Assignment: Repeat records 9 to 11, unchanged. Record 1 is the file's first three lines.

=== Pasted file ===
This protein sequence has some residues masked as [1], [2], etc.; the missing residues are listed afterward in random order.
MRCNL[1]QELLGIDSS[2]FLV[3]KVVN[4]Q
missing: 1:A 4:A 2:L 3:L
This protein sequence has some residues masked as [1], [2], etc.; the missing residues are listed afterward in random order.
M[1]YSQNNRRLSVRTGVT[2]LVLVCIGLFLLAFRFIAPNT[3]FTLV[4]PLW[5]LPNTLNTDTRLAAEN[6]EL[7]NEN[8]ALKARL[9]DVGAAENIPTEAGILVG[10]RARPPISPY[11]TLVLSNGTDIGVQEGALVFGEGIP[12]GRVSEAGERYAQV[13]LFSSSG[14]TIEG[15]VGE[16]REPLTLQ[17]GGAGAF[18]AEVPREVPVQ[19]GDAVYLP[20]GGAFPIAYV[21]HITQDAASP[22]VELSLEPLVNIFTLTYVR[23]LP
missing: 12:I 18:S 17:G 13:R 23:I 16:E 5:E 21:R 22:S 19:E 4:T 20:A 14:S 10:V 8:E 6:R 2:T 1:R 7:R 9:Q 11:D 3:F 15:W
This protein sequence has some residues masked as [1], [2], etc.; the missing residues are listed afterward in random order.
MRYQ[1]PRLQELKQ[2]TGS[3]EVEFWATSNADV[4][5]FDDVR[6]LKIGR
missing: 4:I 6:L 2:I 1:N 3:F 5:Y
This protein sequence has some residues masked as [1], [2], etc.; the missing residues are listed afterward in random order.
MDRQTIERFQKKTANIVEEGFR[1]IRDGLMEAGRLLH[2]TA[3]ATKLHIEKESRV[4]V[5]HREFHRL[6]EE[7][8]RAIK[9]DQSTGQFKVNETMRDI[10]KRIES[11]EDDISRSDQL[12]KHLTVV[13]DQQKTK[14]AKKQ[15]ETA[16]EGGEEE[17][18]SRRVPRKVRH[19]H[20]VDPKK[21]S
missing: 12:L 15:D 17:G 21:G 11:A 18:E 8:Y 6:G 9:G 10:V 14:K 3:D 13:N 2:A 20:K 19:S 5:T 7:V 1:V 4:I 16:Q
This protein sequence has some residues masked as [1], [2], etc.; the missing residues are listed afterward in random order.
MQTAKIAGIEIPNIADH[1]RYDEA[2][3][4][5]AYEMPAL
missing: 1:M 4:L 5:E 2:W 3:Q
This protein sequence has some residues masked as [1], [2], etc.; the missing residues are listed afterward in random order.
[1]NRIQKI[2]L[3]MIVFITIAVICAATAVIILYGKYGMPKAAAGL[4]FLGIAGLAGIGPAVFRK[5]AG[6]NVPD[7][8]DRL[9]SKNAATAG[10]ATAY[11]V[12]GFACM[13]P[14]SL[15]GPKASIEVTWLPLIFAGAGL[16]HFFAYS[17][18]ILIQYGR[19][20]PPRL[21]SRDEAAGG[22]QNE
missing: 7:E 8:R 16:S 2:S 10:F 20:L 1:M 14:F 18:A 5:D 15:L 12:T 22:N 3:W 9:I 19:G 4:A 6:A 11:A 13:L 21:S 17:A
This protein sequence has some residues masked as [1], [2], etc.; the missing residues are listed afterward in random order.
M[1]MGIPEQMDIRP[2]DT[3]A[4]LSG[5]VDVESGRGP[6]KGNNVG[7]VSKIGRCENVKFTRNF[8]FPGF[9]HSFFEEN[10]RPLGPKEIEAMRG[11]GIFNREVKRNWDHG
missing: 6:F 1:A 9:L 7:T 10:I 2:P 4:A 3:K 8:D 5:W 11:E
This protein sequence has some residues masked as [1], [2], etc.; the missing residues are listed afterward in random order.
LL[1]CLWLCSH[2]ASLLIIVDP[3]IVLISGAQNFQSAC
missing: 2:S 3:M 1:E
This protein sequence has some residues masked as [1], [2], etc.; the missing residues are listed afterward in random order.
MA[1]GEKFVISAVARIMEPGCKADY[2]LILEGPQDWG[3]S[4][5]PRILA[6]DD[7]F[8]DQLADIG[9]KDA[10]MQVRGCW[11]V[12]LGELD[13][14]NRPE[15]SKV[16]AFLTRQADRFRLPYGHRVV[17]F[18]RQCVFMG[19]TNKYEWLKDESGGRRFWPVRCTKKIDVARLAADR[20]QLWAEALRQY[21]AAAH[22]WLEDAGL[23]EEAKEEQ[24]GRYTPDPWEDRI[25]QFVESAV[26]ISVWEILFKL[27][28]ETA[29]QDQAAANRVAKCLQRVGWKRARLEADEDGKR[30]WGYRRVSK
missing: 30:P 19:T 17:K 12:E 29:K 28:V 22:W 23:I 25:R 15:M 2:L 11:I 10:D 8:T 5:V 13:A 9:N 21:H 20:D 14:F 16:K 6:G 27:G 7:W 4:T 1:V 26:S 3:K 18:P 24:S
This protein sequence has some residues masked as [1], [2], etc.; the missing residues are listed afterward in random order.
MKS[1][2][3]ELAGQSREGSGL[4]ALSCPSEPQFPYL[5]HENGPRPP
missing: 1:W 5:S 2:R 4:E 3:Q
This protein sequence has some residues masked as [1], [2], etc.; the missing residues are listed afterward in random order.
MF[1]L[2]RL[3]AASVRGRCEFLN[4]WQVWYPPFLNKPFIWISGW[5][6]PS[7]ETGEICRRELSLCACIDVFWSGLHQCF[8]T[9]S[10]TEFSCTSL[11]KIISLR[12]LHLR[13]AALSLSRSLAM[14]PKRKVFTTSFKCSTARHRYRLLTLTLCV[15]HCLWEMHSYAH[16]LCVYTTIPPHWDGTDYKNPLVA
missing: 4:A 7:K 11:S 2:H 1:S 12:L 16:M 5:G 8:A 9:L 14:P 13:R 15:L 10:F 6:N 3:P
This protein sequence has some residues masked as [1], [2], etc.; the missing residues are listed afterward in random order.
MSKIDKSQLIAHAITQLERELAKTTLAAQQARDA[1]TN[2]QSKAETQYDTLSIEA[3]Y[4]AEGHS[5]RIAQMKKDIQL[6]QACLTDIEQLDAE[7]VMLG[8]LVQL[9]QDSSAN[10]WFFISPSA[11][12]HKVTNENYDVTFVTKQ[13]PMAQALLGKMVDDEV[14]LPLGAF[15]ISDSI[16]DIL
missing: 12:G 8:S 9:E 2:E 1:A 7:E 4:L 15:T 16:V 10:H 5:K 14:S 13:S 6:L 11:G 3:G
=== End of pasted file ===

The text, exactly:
This protein sequence has some residues masked as [1], [2], etc.; the missing residues are listed afterward in random order.
MA[1]GEKFVISAVARIMEPGCKADY[2]LILEGPQDWG[3]S[4][5]PRILA[6]DD[7]F[8]DQLADIG[9]KDA[10]MQVRGCW[11]V[12]LGELD[13][14]NRPE[15]SKV[16]AFLTRQADRFRLPYGHRVV[17]F[18]RQCVFMG[19]TNKYEWLKDESGGRRFWPVRCTKKIDVARLAADR[20]QLWAEALRQY[21]AAAH[22]WLEDAGL[23]EEAKEEQ[24]GRYTPDPWEDRI[25]QFVESAV[26]ISVWEILFKL[27][28]ETA[29]QDQAAANRVAKCLQRVGWKRARLEADEDGKR[30]WGYRRVSK
missing: 30:P 19:T 17:K 12:E 29:K 28:V 22:W 23:I 25:R 15:M 2:L 11:I 10:D 8:T 5:V 13:A 9:N 21:H 20:D 14:F 16:K 6:G 27:G 7:W 4:T 1:V 26:S 3:K 18:P 24:S
This protein sequence has some residues masked as [1], [2], etc.; the missing residues are listed afterward in random order.
MKS[1][2][3]ELAGQSREGSGL[4]ALSCPSEPQFPYL[5]HENGPRPP
missing: 1:W 5:S 2:R 4:E 3:Q
This protein sequence has some residues masked as [1], [2], etc.; the missing residues are listed afterward in random order.
MF[1]L[2]RL[3]AASVRGRCEFLN[4]WQVWYPPFLNKPFIWISGW[5][6]PS[7]ETGEICRRELSLCACIDVFWSGLHQCF[8]T[9]S[10]TEFSCTSL[11]KIISLR[12]LHLR[13]AALSLSRSLAM[14]PKRKVFTTSFKCSTARHRYRLLTLTLCV[15]HCLWEMHSYAH[16]LCVYTTIPPHWDGTDYKNPLVA
missing: 4:A 7:K 11:S 2:H 1:S 12:L 16:M 5:G 8:A 9:L 14:P 13:R 15:L 10:F 6:N 3:P